At this point we still didn’t know if we were heading to the arch.  Should we have taken the other fork?  Were we even in the right canyon? The small and infrequent rock cairns and footprints were mildly encouraging, but the canyon didn’t seem to be going anywhere.  After a long scramble up a slope of Kayenta Formation shale and siltstone we crested a ridge together and looked yonder at Brimhall Double Arch!
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Capt’n Petey and Captain Jean Luc Picard marveled at the unique double arch formed in the top of the Wingate Sandstone (orange sandstone center of picture) and could clearly see the darker red and white ledges of siltstone and shale in the Kayenta Formation (left and right sides of picture).
After a brief geology discussion with my only willing listeners while Drew ate a Snickers off on a rock far away, we headed back the way we came.
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Back down the way we came.
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Can you spot the tiny frog in the center of this photo?

The rest of the hike was uneventful except that we got more unobstructed views,
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as we climbed out of the valley.
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Back at the van, we made a pot of cowboy coffee for our long drive ahead of us and hit the road.  Three miles of rough dirt road back to the Burr Trail, now paved again.
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Burr Trail Road heading toward the very upper reaches of Lake Powell, barely visible as a blue patch in the center of the photo.
Our plan had been to take the ferry across Lake Powell at Hall’s Crossing, but it is down for repairs until May 16, so we had to go around through Bullfrog/Ticabo.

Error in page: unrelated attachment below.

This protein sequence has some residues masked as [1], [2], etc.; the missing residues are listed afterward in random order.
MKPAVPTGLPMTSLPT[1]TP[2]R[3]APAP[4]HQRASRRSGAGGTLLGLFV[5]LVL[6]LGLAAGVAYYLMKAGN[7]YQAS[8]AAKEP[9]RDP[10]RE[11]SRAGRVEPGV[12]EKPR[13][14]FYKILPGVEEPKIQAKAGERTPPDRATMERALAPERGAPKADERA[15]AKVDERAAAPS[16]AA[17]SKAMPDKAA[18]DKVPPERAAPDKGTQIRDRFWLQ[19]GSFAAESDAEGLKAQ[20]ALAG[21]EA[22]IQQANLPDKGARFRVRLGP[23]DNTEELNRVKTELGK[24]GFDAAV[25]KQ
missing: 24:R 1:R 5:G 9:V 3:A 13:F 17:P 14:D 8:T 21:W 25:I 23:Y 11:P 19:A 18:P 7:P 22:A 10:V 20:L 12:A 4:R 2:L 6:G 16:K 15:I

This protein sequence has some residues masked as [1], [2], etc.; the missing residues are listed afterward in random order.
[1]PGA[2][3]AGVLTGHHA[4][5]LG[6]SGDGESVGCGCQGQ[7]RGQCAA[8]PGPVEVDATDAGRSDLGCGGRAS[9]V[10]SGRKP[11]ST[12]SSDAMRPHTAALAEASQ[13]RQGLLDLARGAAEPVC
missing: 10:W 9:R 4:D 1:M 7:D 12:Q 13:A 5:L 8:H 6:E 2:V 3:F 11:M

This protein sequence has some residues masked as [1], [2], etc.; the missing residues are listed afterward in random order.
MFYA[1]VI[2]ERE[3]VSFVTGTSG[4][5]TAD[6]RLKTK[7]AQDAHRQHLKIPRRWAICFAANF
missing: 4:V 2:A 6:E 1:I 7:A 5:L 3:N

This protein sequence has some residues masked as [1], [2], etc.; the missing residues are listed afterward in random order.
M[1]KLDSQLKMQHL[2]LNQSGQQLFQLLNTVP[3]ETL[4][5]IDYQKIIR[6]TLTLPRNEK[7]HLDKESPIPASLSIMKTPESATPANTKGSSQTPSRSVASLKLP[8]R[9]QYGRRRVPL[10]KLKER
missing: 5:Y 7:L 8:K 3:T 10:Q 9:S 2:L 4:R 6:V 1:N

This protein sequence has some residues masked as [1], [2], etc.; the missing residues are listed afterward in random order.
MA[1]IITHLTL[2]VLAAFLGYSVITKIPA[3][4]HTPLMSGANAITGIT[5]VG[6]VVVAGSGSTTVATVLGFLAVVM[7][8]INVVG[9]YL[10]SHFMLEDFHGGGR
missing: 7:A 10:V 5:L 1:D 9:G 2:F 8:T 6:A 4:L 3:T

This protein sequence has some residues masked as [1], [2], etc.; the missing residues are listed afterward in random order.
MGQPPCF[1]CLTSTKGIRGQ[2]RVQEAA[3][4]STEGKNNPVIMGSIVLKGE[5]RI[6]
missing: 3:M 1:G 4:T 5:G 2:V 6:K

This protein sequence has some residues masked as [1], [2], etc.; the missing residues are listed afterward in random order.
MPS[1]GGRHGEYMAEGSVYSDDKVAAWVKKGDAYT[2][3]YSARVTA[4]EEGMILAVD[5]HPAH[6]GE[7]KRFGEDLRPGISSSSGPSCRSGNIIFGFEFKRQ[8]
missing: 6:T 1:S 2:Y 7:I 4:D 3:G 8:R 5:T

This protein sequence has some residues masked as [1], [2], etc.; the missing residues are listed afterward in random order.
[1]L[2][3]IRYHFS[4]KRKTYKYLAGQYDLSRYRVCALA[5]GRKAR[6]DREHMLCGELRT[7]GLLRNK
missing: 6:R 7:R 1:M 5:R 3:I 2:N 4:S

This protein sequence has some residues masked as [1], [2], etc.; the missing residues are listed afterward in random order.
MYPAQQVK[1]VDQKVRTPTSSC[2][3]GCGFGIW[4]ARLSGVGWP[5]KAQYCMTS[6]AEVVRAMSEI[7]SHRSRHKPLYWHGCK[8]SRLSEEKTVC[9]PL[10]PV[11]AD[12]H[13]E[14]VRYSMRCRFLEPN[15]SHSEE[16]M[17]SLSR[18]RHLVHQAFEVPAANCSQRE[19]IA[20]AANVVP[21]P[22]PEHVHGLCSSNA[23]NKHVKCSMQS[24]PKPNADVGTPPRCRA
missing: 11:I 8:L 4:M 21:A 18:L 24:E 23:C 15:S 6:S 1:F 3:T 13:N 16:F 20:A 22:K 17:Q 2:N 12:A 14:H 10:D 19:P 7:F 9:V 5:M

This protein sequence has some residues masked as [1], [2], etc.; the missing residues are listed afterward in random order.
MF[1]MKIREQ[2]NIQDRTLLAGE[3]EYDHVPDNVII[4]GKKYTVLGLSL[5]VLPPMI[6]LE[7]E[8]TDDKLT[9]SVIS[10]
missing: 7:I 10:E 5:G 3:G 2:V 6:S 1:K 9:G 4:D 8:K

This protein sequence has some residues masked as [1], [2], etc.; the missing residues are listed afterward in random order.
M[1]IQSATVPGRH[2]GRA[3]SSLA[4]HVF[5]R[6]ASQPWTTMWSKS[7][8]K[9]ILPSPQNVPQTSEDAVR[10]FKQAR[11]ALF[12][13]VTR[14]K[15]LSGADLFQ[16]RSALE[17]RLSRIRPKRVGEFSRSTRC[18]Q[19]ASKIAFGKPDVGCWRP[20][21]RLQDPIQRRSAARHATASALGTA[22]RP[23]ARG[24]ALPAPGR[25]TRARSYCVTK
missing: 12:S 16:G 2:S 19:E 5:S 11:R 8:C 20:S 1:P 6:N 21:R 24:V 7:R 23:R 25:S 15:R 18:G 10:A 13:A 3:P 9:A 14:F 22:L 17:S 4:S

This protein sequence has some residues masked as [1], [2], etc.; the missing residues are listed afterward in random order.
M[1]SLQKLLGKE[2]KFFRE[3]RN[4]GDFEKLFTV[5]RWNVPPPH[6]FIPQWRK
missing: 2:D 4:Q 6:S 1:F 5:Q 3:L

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A rude welcome back to “civilization” – rows of houseboats in dry storage at Ticabo. Gas was $3.19 per gallon, as compared to $2.90 in Blanding 100 miles away. Although I find motor boating on Lake Powell a waste of vacation time, I am pleased others flock to the reservoir and stay out of my backcountry.
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About a hundred miles of this type of open country…

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…brought us to Natural Bridges National Monument home of three large natural bridges formed in the Cedar Mesa Sandstone. 
Since it was late in the day and the campground was full, (meaning we would have to drive on farther to find a camp spot for the night) we just did the auto loop and took pictures from the overlooks. Not the experience I had hoped for since last time I was here nearly 20 years ago, I didn’t have time to hike down to the bridges either, but hiking remote and challenging Brimhall Arch was so much more exciting than the hikes in the monument would have been anyway, so I still win.
We earned another win by stopping to camp in Comb Wash.
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Comb Ridge is an 80-mile long exposed monocline.
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Another spectacular campsite, this one in the shadows of Comb Ridge and only a half mile off the highway, but still so much more peaceful than an RV park.
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The campsite was surrounded by some of the largest Cottonwood trees I had ever seen.
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The trees provided some privacy for a chilly but much needed solar shower.
Clean and dry, we enjoyed our last night off the grid with cocktails and delicious-‘cause-we-were-hungry veggie chili from a can. Tomorrow we would head for Cortez, Colorado to meet friends for a mountain bike race.  The last few days of this this vacation were soul soothing, sole pounding, and so amazing.  A fitting “Lucy’s 20th Anniversary of Living in Utah” Tour of of Wild Southern Utah.

Morris, T.H., Manning, V.W., Ritter, Scott M., 2010, Geology of Capitol Reef National Park, Utah, in Geology of Utah's Parks and Monuments; Sprinkle, D.A., Chidsey, T. C., and Anderson, P.B, editors.